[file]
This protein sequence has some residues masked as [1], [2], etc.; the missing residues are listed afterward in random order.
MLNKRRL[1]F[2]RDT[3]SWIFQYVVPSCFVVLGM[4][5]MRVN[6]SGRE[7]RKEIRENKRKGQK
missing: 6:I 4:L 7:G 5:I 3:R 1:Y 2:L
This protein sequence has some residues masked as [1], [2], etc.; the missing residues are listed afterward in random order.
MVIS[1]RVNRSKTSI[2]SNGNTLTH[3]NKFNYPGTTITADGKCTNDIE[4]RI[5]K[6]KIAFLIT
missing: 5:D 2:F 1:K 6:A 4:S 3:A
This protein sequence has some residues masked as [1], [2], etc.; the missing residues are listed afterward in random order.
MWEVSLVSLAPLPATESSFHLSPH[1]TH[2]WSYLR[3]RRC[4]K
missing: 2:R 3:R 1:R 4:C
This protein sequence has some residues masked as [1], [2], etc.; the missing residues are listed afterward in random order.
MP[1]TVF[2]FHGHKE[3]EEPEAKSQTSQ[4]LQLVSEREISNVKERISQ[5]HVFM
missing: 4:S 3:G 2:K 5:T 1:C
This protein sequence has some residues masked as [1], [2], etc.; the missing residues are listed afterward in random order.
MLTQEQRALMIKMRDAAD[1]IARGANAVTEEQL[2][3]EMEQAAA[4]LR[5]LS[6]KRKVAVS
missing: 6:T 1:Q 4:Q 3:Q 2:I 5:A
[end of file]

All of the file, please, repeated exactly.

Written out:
This protein sequence has some residues masked as [1], [2], etc.; the missing residues are listed afterward in random order.
MLNKRRL[1]F[2]RDT[3]SWIFQYVVPSCFVVLGM[4][5]MRVN[6]SGRE[7]RKEIRENKRKGQK
missing: 6:I 4:L 7:G 5:I 3:R 1:Y 2:L
This protein sequence has some residues masked as [1], [2], etc.; the missing residues are listed afterward in random order.
MVIS[1]RVNRSKTSI[2]SNGNTLTH[3]NKFNYPGTTITADGKCTNDIE[4]RI[5]K[6]KIAFLIT
missing: 5:D 2:F 1:K 6:A 4:S 3:A
This protein sequence has some residues masked as [1], [2], etc.; the missing residues are listed afterward in random order.
MWEVSLVSLAPLPATESSFHLSPH[1]TH[2]WSYLR[3]RRC[4]K
missing: 2:R 3:R 1:R 4:C
This protein sequence has some residues masked as [1], [2], etc.; the missing residues are listed afterward in random order.
MP[1]TVF[2]FHGHKE[3]EEPEAKSQTSQ[4]LQLVSEREISNVKERISQ[5]HVFM
missing: 4:S 3:G 2:K 5:T 1:C
This protein sequence has some residues masked as [1], [2], etc.; the missing residues are listed afterward in random order.
MLTQEQRALMIKMRDAAD[1]IARGANAVTEEQL[2][3]EMEQAAA[4]LR[5]LS[6]KRKVAVS
missing: 6:T 1:Q 4:Q 3:Q 2:I 5:A